QuadrigaCX’s sordid saga continues – Cold wallets cleaned out April 2018

Craig Wright – Satoshi Nakamoto imposter or not – Judge not impressed

QuadrigaCX, the crypto storyline that keeps on giving, took another bizarre twist, as investigators determined that Gerry Cotten, the CEO of the exchange, had cleaned out the cold storage account balances as far back as April 2018, presumably transferring them to QuadrigaCX accounts at other exchanges. Ernst & Young reported these finding to the court, which granted another 45-day extension of bankruptcy protection in order to find the missing funds. The amounts in question were C$190m ($140m, £110m).

More information just keeps coming in, as the court, Ernst & Young, and quite a few other concerned entities in the crypto community attempt to create a plausible narrative, based upon verifiable evidence. It has also come to light that QuadrigaCX, the largest crypto exchange in Canada, may also have had a questionable past, possibly dealing with a few shady characters. Local Canadian banks have been reticent to deal with the exchange, citing money-laundering concerns. As for Gerry Cotten, he employed the unusual practice of being the only one with access to the passwords for opening the exchange’s cold wallet system.

The story, as we know it today, began with Cotten moving cold storage tokens to other exchanges back in April. He got married in December, cleaned out the remaining small balance in the last of six wallets that had been used for transactional purposes, wrote a will, and then traveled to India. Some reports say it was his honeymoon, others say he was setting up an orphanage, but in any event, he died in an Indian hospital bed of complications from Crohn’s disease. Skeptics still want an official autopsy of the body.

The passwords died with Mr. Cotten, or so the story goes. Ernst & Young has been able to gain access to his laptop and has validated that the account balances in Quadriga’s cold storage accounts are zero. ZeroNonCense, a crypto research and consulting platform, performed their own analysis of the blockchain and produced a report hinting that “there is a very strong possibility” that nearly 650,000 ETH belonging to QuadrigaCX were stored on the Kraken, Bitfinex and Poloniex crypto exchanges.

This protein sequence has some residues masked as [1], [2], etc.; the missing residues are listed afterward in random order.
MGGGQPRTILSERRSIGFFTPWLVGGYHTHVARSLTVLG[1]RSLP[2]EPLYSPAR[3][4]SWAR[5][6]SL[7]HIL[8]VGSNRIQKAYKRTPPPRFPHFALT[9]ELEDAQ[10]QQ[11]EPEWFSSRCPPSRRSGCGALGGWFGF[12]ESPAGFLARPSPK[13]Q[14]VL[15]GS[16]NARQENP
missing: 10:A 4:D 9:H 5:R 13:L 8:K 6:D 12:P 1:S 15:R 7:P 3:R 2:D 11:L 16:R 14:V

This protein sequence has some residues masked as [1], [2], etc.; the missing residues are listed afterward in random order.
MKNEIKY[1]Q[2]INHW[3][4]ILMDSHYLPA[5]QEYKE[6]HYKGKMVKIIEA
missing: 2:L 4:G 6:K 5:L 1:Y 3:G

ZeroNonCense explained that:

Given the affidavit of the founder’s widow Jennifer Robertson that neither she nor other individuals involved with the exchange knew where Cotten stored the crypto assets, it is possible that they were not aware of these storage practices.” Their report also concluded that: “If QuadrigaCX’s funds are still on the aforementioned exchanges, their retrieval should be trivial and could allow the platform to regain solvency and resume its operations.

Conspiracy theories, however, continue to swirl about, due in part to Ms. Robertson’s unexplained delay of waiting over a month before informing anyone of her new husband’s death. The news of shady business dealings only adds fuel to this fire. Customers have expressed skepticism, believing that Cotten is not only alive and well, but also living the good life on some distant exotic shore. Each new revelation only emboldens their take on the facts. One disgruntled customer has even gone so far as to post a $100,000 reward for anyone that can locate the lost cryptocurrency funds.

Ernst & Young also revealed that it had discovered 14 suspicious trading accounts on the QuadrigaCX platform, which had a trail of transfers and withdrawals to non-QuadrigaCX addresses. The audit firm is in the process of analyzing these transaction histories, which means that more details may soon surface in the near-term. This made for Hollywood screenplay just keeps getting stranger with each twist and turn.

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